Kivitunturi Area History and Nature
Savukoski's bedrock was completely formed over 2 billion years ago. Quartzite, which is the main type of rock found in Kivitunturi, was formed 2,400 million years ago. Quartzite was originally sand deposited on the shore of an ancient ocean from a massive continental landmass in the east. At that time, the entire area that is now Savukoski was volcanically active and shifted along with the Fennoscandian plate at the latitude where southern Europe is today. The same types of quartzite areas can be found all over Lapland, in a zone that stretches from Salla to Enontekiö. Because quartzite is highly resistant to wear, it stands out in the landscape as fells or other peaks once the softer rock is worn away.
Weaker parts of the otherwise durable quartzite have fractured over time as a result of movements in the Earth's crust. At Kivitunturi, signs of these upheavals can be seen in ravines such as Pirunkuru and Kivikuru and colourful patterns in the rock itself, which were formed when molten rock filled fractures and cooled into what is known as hypabyssal rock. The most easily recognisable hypabyssal rock is white snow quartz, which can be seen along the trail in several places.
Surface Formations Created by Ice Age Meltwater
In addition to quartzite, typical terrain features found in the landscape around Kivitunturi were formed by meltwater from the retreating continental ice sheet approximately 10,000 years ago. The soil at Kivitunturi was formed during this time.
At the Kettukumpu scenic viewpoint, you can easily step 9,000 years back in time, when a large part of the area was under a glacial lake at Salla.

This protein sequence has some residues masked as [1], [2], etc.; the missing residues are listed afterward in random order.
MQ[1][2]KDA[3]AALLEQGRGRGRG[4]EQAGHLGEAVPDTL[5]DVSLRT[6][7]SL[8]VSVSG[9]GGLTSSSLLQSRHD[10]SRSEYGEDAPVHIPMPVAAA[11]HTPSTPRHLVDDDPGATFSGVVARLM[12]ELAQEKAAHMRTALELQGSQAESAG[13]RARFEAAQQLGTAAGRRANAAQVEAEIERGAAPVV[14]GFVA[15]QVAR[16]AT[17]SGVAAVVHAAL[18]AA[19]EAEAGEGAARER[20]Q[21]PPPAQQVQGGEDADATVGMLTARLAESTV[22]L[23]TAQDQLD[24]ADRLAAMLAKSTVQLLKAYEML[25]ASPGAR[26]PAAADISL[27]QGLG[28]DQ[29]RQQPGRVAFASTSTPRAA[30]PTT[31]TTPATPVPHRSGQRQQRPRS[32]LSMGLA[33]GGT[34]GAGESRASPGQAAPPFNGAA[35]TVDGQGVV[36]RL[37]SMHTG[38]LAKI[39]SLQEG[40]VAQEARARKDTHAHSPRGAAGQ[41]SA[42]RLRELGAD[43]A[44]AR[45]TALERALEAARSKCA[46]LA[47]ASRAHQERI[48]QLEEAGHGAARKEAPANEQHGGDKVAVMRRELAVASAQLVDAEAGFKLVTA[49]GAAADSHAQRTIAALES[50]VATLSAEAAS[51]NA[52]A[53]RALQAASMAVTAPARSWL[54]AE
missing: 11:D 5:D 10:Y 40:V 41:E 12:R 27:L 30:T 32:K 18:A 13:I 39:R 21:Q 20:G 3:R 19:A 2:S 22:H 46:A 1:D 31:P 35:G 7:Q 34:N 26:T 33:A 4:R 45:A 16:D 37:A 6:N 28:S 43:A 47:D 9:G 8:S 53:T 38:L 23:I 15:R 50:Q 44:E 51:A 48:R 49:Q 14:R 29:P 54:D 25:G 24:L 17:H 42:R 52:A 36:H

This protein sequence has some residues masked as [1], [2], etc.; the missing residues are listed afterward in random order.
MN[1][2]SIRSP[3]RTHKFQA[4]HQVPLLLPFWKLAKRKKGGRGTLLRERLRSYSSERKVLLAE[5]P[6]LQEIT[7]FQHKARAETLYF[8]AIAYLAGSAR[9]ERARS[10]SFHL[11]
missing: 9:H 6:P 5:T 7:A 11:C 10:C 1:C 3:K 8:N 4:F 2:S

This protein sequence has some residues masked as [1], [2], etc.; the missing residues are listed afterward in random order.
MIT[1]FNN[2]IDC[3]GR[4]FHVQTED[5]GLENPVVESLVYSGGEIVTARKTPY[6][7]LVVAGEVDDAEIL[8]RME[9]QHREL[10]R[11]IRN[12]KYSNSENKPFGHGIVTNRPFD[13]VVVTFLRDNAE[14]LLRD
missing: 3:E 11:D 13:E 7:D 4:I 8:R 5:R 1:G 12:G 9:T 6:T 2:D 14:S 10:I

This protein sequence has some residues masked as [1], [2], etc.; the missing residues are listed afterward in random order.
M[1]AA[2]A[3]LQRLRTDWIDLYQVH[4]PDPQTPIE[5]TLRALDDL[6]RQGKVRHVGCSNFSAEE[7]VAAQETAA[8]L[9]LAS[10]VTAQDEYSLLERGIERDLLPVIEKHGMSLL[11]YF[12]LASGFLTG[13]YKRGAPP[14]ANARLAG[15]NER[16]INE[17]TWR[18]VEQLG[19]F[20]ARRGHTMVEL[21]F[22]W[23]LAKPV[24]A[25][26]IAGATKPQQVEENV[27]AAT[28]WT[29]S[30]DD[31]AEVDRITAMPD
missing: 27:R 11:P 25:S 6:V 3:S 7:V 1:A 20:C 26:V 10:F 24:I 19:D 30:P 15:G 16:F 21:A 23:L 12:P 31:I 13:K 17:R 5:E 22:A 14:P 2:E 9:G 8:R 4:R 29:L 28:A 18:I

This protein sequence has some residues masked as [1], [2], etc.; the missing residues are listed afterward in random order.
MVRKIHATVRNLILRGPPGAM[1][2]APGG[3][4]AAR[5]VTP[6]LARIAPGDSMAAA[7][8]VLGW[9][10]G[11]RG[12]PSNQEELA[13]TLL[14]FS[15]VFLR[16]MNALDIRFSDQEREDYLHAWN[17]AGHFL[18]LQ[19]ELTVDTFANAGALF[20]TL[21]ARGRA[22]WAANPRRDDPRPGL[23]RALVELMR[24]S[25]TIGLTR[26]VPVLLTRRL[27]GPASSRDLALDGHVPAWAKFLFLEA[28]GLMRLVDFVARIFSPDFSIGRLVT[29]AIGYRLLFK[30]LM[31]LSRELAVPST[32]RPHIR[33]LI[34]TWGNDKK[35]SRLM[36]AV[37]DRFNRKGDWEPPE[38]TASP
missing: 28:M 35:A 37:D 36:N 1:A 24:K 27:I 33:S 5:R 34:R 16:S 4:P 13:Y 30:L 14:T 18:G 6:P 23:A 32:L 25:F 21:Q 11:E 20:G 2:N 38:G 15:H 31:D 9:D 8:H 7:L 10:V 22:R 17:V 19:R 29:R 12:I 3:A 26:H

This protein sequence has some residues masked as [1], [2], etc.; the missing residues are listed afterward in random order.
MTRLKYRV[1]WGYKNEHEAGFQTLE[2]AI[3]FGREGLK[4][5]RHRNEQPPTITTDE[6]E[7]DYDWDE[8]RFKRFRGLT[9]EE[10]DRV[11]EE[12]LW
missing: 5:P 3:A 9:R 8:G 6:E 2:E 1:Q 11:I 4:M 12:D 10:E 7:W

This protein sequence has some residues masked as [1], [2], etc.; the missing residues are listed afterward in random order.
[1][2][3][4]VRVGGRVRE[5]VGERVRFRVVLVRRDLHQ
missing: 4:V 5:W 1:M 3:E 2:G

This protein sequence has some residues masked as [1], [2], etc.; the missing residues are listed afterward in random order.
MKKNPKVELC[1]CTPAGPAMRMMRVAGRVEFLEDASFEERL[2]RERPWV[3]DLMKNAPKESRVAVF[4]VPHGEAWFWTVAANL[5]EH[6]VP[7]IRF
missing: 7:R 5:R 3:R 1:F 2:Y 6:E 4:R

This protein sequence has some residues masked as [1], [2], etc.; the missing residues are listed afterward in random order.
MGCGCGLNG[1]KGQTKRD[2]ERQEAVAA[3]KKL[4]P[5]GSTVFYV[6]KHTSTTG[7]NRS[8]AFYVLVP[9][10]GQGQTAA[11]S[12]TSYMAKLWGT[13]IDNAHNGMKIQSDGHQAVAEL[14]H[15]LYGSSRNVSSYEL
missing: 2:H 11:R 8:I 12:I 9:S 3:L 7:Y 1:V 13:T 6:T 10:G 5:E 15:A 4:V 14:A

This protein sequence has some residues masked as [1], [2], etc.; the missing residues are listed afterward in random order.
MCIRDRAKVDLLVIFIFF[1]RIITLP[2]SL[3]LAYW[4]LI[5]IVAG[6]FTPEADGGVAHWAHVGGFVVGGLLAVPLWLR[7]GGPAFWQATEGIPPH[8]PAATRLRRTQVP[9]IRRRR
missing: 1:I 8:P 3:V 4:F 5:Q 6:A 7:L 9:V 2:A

The various formations are a record of the different phases of history. For example, the unusually flat sand mound just before Äitipetäjänlampi Pond is a remnant of an ancient estuary, which existed between the retreating ice sheet and the fell. The flatness of the sand mound stands out against the otherwise rugged terrain.
Vegetation at Kivitunturi
The nature surrounding Kivitunturi is very diverse, and several different biotopes and species can be seen along the trail.
The forests are dominated by pine and can be quite old in some places, with the oldest pines being several hundred years old. The most common tree species are spruce, birch and pine. Spruce is the newest of these, first arriving in the region some 4,000 years ago. As the spruce began to take over wetter low areas, pine retreated to drier areas with sandy soil and bedrock areas.
There are also several lush creek hollows along the trail. The hollows and ravines in the area have herbaceous plants typically found in creek hollows, such as the lady fern, the rare Alpine blue-sow-thistle and Arctic sweet coltsfoot. Berries growing in the area include cloudberry and blueberry as well as bog bilberry and poisonous Paris quadrifolia. Commonly found flowers in the area include the Arctic starflower, dwarf cornel and wood cranesbill.
Even though the Kivitunturi trails do not lead to any real mire areas, there are some places where you can find numerous mire plants, such as marsh Labrador tea and bog rosemary.
Rock Fields on the Fell Summits
The higher up the fell you go, the lower the vegetation grows, but there are no truly 'bald' fells at Kivitunturi. The frost weathering that took place over thousands of years has resulted in the formation of rock fields on the summit and slopes of the fell.
These rocks are covered with crustose lichen, fungi and primitive algae organisms. As crustose lichen grows slowly, a coin-sized specimen might be roughly 100 years in age. In the cool climate of the far north, the alternating freezing and thawing of moist soil, frost heave, pushes stones to the surface, thus creating visible patterns on the surface of the fell.